me about them.

Bitcoin mining
Explained in this chapter
Finally! The chapter you were looking for... No, I don't think it is.
Now I am going answer the following questions:

What happens when I mine bitcoins?

Is it profitable?
How much do I earn?
Why should I care?

What happens when I mine bitcoins?


Like I told you from the very beginning, mining bitcoins is a way of verifying payments.

First is public key cryptography. Each coin is associated with its current owner's public
ECDSA key. When you send some bitcoins to someone, you create a message
(transaction), attaching the new owner's public key to this amount of coins, and sign it
with your private key. When this transaction is broadcast to the bitcoin network, this lets
everyone know that the new owner of these coins is the owner of the new key. Your
signature on the message verifies for everyone that the message is authentic. The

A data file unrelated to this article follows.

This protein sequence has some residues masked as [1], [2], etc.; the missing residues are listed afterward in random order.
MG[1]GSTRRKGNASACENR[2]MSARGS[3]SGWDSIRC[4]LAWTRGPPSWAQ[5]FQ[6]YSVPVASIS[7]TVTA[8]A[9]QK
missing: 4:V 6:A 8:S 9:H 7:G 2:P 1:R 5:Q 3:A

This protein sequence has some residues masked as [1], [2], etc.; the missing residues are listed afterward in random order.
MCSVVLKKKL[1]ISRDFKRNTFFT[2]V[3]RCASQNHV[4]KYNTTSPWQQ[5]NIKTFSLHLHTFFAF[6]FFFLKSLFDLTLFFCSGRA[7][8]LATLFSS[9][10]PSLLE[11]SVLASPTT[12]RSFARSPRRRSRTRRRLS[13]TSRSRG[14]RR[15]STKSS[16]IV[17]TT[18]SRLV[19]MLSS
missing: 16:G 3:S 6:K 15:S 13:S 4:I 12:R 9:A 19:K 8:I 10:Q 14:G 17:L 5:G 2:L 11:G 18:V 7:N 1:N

complete history of transactions is kept by everyone, so anyone can verify who is the
current owner of any particular group of coins.
This complete record of transactions is kept in the block chain, which is a sequence of
records called blocks. All computers in the network have a copy of the block chain, which
they keep updated by passing along new blocks to each other. Each block contains a
group of transactions that have been sent since the previous block. In order to preserve
the integrity of the block chain, each block in the chain confirms the integrity of the
previous one, all the way back to the first one, the genesis block. Record insertion is